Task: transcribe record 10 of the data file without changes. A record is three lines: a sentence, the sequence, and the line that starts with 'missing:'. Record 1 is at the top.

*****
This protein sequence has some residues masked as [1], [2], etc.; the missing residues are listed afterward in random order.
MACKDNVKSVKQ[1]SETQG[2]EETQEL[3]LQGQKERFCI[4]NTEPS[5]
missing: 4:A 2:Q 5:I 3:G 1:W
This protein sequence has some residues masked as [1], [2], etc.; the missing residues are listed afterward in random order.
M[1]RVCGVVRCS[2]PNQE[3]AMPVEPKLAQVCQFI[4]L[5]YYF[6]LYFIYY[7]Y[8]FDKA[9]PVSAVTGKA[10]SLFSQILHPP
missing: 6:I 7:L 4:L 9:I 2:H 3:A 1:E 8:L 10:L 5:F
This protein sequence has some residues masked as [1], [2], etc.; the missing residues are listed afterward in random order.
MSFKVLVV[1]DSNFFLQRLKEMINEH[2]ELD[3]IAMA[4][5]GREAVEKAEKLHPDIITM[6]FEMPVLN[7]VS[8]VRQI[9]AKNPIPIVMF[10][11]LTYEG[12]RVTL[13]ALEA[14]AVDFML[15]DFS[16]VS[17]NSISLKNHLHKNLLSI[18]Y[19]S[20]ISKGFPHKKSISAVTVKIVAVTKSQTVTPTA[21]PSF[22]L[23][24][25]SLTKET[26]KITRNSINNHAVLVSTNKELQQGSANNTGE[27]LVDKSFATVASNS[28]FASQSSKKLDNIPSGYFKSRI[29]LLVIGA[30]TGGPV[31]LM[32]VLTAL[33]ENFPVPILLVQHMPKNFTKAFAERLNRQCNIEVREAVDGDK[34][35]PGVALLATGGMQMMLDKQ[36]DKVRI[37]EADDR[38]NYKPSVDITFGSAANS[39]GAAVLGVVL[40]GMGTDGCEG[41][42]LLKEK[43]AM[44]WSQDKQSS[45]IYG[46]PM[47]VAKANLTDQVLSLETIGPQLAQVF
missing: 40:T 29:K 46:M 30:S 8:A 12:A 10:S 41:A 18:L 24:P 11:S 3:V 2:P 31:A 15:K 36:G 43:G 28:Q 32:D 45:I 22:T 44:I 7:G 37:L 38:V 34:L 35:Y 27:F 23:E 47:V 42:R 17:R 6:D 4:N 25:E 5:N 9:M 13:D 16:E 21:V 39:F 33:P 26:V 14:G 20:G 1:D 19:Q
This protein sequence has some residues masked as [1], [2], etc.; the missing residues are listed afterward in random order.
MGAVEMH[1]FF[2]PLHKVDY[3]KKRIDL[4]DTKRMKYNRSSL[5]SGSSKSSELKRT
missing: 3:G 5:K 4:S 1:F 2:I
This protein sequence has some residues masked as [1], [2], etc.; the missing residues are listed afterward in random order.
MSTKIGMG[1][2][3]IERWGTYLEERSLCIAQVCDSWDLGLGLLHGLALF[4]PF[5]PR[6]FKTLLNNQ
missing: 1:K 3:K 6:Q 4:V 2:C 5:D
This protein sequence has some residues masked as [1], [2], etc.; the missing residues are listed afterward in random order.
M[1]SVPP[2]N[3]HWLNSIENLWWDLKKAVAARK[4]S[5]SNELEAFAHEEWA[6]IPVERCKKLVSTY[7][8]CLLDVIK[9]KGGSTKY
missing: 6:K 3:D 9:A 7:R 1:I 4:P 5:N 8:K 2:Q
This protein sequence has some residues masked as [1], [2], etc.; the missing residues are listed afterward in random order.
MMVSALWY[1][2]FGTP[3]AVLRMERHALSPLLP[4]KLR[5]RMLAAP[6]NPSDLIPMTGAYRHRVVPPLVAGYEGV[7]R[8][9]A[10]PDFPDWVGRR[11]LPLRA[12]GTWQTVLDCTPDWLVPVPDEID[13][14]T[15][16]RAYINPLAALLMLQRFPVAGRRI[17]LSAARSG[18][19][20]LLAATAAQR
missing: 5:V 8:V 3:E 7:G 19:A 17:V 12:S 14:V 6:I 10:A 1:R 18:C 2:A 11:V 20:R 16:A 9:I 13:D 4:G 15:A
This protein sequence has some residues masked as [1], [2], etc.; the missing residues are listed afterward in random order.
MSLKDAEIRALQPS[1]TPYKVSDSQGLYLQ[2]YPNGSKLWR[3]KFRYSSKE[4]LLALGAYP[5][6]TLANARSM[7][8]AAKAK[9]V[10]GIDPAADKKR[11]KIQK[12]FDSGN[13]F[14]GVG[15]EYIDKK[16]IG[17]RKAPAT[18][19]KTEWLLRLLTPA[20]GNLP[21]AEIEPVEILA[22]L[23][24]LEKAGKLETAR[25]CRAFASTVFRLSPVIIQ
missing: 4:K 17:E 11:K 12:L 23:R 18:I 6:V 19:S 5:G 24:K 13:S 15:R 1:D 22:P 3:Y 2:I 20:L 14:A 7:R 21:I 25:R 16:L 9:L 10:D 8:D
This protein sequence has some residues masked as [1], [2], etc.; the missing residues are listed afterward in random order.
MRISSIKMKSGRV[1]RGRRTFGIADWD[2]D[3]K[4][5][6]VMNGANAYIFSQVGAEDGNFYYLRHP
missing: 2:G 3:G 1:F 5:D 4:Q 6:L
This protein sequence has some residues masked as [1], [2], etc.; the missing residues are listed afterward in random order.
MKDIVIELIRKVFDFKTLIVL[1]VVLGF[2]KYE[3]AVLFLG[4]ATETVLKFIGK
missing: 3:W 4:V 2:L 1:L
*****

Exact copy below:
This protein sequence has some residues masked as [1], [2], etc.; the missing residues are listed afterward in random order.
MKDIVIELIRKVFDFKTLIVL[1]VVLGF[2]KYE[3]AVLFLG[4]ATETVLKFIGK
missing: 3:W 4:V 2:L 1:L